As for getting your program to use the registry like your notepad example, I wouldn't recommend messing with the registry until you're more experienced with Windows Programming.

  13. #13
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    Ok that's good. So you know how to write to a file. Next you will need to read from a file.

    The idea with a replace word program is as follows.

    1. Read the original file in, probably one line in at a time to preserve it's format.

    2. Create another file, for example "update.txt". Now you would write the original file plus the change of word to update.txt.

    It's as simple as that.

    The question you are probably wondering is how do you read a line in from a text file: In your case you should probably read the file in as a string. Like in the example I have shown above.


    Code:
    #include <iostream> //for basic input output
    #include <string>     //to use the commands for strings
    #include <fstream>  //to handle writing and reading from files
    
    using namespace std;
    int main()
    {
       ifstream f_in  ("example.txt");
       string line;
       
       while(getline(f_in, line, '\n'))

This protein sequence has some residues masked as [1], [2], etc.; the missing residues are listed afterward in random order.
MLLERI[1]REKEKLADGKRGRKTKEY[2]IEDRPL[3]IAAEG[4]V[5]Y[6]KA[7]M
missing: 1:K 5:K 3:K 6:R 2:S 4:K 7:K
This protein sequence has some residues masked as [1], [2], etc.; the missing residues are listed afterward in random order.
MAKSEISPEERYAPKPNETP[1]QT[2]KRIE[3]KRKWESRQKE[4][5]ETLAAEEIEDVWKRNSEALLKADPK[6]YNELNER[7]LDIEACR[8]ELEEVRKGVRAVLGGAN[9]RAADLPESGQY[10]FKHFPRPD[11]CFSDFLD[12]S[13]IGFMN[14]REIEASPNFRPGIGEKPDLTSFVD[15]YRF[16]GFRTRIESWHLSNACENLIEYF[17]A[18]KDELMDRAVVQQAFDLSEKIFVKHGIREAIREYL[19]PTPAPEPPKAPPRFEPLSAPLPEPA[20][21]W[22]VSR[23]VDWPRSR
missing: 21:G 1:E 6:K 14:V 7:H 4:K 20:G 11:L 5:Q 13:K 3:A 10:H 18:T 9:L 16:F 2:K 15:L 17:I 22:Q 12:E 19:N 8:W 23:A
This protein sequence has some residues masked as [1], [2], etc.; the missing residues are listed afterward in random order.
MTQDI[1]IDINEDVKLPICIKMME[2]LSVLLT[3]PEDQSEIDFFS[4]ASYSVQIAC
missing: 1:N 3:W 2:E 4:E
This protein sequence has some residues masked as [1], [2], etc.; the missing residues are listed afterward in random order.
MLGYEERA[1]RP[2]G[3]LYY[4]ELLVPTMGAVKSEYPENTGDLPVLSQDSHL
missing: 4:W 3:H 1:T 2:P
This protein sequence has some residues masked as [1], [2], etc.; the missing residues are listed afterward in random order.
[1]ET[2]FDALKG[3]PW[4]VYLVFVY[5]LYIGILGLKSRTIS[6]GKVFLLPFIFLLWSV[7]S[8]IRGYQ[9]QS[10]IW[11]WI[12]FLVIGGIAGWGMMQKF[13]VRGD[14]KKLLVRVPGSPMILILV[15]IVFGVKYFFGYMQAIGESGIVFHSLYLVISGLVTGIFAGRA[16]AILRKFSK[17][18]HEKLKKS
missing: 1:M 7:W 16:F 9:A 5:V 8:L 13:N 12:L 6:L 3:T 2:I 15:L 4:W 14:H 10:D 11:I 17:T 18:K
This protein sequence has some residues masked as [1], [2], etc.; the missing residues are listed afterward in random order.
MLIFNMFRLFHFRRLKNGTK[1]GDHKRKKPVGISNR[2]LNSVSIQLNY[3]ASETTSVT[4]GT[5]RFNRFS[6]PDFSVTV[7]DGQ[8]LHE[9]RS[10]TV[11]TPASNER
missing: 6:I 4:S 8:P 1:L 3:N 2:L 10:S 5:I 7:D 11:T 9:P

{
        
        //put my original snippet here.
        cout<<line<<"\n";
       }
       f_in.close();
      cin.get();
      cin.get();
    } 
    }


    Let me just explain a few things here.

    Code:
    while(getline(f_in, line, '\n'))
    The getline is a function you can use for strings which reads all the information until it gets to a newline i.e '\n'. And then repeats until it gets to the end of the file.

    So for example, let's say you wanted to read in the file as words rather than lines you would change is to.

    Code:
    while(getline(f_in, line, ' '))
    Since a word is normally defined as being separated by a white space.

    Have a go see how far you get then post your problems here.

    The getline function has the advantage that it preserves the formating of the original file. In other words it doesn't skip over whitespaces unless you want it to. It can only be used for strings though and not char arrays (I think, I may be wrong?).
    Last edited by treenef; 10-18-2005 at 05:57 AM.

  14. #14
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    Hmm, what am I doing wrong here.

    Code:
    //---------------------------------------------------------------------------